• I develop Java services, so I have found Apache Ant very useful for wrapping binary executables, managing command-lines, and interacting with the Unix shell.

    • You can embed Ant in other Java programs.

  • Second, you need an appropriate Web Service container for your development environment.

    • I use Apache Axis (examples will use version 1.4).

      • This runs in Apache Tomcat.

    • .NET, C/C++, Python, Ruby, Perl, etc all have Web Service containers.

      • Ex: gSOAP for C/C++ from FSU, ZSI for Python

Writing the service l.jpg

Writing the Service

  • Writing a Web Service is easy

    • Just write a Java program

  • In our case, the Java program must

    • Grab GPS data from GRWS service

      • We pass this around using URLs.

    • Collect command line parameter values as input.

    • Run the code.

    • Send back a response as a Java Bean that encapsulates URLs.

      • Can either block or not-block, depending on how you want to execute things.

  • This is a mixture of REST and XML-RPC styles.

Service code example l.jpg

Service Code Example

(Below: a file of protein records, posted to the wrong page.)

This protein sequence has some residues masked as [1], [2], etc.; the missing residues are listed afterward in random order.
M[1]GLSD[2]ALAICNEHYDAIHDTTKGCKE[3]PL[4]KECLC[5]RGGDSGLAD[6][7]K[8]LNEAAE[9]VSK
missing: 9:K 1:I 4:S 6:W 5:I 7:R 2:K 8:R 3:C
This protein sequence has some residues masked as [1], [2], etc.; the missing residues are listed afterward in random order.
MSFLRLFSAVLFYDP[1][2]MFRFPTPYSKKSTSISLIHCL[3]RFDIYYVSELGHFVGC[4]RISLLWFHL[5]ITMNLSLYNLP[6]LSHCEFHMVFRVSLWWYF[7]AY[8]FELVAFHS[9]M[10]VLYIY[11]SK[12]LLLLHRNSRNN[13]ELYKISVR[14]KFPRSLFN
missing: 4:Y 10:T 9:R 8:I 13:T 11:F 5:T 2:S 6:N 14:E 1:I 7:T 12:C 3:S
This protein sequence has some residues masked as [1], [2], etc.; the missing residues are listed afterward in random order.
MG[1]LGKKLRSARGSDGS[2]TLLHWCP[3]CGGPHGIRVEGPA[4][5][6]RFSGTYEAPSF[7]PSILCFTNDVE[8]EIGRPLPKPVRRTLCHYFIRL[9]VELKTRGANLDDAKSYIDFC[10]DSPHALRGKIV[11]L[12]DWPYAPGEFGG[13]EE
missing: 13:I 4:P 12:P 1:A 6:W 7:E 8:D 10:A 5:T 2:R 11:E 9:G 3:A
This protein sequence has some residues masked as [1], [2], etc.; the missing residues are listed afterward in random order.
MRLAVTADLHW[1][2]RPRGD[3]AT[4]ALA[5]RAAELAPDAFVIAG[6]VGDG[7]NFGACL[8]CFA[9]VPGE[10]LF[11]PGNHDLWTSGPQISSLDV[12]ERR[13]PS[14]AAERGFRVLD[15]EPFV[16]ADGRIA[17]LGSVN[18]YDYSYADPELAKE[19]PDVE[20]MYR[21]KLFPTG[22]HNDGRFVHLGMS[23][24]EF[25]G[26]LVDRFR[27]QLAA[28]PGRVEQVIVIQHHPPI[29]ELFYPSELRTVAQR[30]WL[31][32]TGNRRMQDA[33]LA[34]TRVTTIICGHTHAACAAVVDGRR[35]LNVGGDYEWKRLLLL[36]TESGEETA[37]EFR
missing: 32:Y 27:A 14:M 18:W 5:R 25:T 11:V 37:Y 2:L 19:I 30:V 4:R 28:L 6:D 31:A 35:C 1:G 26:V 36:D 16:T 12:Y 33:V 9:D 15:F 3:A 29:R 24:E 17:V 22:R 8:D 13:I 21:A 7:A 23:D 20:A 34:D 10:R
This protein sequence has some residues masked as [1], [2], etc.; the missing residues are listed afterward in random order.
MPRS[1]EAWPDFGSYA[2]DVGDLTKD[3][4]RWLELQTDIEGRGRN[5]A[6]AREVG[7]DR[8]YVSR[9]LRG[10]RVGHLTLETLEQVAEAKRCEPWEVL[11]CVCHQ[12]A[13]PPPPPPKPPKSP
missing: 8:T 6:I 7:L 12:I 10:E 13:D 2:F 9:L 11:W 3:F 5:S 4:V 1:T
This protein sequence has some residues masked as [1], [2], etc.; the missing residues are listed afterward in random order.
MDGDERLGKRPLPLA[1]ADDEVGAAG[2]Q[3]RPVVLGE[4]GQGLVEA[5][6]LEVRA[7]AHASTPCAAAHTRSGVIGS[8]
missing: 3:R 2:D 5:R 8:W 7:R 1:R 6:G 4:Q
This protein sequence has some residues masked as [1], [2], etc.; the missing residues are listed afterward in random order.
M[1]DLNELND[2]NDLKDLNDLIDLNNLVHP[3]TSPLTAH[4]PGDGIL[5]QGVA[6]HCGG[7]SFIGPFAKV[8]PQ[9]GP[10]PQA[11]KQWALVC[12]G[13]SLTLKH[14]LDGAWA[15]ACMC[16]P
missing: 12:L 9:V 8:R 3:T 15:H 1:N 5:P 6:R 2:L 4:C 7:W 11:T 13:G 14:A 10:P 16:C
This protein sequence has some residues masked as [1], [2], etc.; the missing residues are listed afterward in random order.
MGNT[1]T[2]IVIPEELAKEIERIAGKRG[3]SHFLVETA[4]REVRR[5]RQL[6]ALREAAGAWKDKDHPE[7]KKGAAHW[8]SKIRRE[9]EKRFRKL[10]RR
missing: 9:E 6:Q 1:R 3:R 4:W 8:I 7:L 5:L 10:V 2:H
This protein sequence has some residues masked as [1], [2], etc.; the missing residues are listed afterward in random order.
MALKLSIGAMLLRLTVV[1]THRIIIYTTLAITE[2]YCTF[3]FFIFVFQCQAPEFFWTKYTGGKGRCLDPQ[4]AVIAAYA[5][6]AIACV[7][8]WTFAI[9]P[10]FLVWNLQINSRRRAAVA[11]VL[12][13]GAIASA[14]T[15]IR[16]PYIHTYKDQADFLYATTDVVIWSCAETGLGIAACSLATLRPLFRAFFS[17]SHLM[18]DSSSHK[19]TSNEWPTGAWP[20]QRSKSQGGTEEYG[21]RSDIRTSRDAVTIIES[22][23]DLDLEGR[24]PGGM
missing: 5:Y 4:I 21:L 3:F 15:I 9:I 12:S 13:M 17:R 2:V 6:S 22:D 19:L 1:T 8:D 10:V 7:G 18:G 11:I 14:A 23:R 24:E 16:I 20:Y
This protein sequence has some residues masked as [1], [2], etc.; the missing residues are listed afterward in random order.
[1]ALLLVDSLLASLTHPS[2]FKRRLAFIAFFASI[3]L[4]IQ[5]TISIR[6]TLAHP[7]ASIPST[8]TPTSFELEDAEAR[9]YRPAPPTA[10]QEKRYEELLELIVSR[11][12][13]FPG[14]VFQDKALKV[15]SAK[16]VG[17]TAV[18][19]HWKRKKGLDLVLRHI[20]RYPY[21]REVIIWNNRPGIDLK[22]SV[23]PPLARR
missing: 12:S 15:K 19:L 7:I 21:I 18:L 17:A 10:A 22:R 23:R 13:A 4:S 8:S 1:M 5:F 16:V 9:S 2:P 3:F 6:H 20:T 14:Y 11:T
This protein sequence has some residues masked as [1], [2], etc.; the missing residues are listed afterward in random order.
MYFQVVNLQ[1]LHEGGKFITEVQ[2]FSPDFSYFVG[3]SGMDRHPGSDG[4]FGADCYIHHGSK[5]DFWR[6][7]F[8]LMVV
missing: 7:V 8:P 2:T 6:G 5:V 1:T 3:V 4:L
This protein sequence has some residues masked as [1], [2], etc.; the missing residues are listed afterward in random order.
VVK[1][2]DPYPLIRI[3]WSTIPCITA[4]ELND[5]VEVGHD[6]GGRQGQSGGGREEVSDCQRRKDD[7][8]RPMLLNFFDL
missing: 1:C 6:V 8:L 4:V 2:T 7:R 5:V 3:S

public RDAHMMResultsBean runNonblockingRDAHMM2(String siteCode,String resource, String contextGroup, String contextId, String minMaxLatLon, String beginDate, String endDate, numModelStates) throws Exception {

try {

String dataUrl=querySOPACGetURL(siteCode, resource, contextGroup, contextId, minMaxLatLon, beginDate, endDate);

return createRDAHMMBean( dataUrl,numModelStates);


catch (Exception ex) {...}


Rdahmmresultbean code l.jpg

RDAHMMResultBean Code

public class RDAHMMResultsBean implements java.io.Serializable {

private java.lang.String AUrl;

private java.lang.String BUrl;

private java.lang.String LUrl;

private java.lang.String QUrl;

private java.lang.String inputUrl;


public RDAHMMResultsBean() {


//Plus all of the getters and setters

public java.lang.String getInputUrl() { return inputUrl; }